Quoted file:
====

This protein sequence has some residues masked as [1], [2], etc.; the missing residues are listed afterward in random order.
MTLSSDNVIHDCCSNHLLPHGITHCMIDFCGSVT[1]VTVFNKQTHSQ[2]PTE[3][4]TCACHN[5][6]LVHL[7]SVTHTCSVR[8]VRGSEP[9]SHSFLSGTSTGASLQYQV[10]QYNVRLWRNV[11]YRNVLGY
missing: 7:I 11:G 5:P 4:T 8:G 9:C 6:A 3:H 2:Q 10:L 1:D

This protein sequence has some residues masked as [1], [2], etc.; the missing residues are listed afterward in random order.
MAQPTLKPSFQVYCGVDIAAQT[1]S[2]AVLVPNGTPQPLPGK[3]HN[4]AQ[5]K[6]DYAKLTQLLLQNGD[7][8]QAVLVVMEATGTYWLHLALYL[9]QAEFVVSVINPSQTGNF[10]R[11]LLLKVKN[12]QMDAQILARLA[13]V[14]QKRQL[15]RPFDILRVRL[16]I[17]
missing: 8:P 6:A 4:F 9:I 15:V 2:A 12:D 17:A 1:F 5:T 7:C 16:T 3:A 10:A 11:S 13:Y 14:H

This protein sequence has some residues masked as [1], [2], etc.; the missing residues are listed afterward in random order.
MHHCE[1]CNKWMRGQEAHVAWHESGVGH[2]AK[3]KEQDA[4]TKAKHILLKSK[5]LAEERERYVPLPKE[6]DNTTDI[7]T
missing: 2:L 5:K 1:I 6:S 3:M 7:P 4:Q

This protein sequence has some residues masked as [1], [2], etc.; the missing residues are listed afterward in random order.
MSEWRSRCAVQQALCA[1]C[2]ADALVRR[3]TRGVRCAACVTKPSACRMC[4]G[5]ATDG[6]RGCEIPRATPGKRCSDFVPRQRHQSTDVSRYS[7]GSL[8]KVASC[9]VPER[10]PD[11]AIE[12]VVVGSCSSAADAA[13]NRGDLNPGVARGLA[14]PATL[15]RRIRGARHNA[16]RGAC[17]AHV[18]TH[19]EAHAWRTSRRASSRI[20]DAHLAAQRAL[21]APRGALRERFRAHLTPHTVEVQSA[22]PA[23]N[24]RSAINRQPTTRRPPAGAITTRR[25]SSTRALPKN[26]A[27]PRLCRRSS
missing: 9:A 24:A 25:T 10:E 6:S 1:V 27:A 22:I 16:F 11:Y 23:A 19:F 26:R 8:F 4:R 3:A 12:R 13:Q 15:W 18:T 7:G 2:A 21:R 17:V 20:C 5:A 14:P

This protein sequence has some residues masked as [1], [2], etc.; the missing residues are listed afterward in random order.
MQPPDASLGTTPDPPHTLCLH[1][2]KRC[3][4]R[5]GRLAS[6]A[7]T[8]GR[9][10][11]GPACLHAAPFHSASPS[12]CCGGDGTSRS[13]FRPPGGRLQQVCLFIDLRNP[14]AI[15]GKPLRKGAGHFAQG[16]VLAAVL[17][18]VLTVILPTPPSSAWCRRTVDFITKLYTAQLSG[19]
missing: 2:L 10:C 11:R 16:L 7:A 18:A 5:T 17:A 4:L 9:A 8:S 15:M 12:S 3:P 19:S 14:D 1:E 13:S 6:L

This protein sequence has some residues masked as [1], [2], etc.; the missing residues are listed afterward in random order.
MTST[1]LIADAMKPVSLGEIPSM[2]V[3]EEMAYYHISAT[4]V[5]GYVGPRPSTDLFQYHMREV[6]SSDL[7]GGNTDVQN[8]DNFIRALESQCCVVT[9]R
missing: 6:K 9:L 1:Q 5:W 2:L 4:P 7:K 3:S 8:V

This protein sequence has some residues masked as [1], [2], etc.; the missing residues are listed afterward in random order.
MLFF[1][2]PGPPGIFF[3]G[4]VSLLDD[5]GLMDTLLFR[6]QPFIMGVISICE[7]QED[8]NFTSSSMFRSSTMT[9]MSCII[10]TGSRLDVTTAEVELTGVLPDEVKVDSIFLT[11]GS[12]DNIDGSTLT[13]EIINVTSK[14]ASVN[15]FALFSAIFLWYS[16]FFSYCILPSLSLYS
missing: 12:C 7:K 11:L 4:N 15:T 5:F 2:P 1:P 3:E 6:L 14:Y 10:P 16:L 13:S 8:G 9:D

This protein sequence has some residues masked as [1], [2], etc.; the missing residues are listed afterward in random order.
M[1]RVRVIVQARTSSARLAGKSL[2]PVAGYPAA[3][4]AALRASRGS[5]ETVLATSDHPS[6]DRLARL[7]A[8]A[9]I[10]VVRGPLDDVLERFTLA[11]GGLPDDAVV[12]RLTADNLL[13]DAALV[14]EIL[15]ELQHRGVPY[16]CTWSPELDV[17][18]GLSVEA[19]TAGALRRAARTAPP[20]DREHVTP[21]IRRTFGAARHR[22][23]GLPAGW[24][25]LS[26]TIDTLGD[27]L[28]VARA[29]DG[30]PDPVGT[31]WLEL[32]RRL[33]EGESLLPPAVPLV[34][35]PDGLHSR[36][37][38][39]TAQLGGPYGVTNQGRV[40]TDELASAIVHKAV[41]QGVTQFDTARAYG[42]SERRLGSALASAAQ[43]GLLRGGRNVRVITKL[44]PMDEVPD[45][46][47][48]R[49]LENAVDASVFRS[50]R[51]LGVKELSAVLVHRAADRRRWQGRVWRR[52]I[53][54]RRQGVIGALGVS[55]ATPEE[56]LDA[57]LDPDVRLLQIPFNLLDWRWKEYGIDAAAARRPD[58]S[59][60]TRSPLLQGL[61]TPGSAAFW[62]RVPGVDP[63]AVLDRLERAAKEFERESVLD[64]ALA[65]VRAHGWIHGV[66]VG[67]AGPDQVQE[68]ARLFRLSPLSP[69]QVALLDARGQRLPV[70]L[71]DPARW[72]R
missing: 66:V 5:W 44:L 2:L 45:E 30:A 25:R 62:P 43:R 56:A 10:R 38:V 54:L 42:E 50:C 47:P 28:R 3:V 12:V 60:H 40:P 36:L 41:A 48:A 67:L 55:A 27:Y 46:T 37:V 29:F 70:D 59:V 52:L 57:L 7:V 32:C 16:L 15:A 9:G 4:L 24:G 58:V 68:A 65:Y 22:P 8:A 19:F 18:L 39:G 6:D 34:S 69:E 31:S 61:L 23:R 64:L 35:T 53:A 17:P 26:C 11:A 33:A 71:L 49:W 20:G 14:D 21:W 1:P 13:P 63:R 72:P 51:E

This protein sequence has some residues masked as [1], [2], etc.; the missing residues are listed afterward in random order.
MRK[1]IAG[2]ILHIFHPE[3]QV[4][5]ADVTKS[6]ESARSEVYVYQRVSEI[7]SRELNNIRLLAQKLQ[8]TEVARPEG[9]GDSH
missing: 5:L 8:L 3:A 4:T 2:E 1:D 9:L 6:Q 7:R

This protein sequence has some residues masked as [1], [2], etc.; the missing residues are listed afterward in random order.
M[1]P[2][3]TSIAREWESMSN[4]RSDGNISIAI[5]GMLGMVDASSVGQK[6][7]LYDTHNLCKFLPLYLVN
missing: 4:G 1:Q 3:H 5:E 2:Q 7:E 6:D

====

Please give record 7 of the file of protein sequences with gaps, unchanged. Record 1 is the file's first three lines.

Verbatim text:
This protein sequence has some residues masked as [1], [2], etc.; the missing residues are listed afterward in random order.
MLFF[1][2]PGPPGIFF[3]G[4]VSLLDD[5]GLMDTLLFR[6]QPFIMGVISICE[7]QED[8]NFTSSSMFRSSTMT[9]MSCII[10]TGSRLDVTTAEVELTGVLPDEVKVDSIFLT[11]GS[12]DNIDGSTLT[13]EIINVTSK[14]ASVN[15]FALFSAIFLWYS[16]FFSYCILPSLSLYS
missing: 12:C 7:K 11:L 4:N 15:T 5:F 2:P 1:P 3:E 6:L 14:Y 10:P 16:L 13:S 8:G 9:D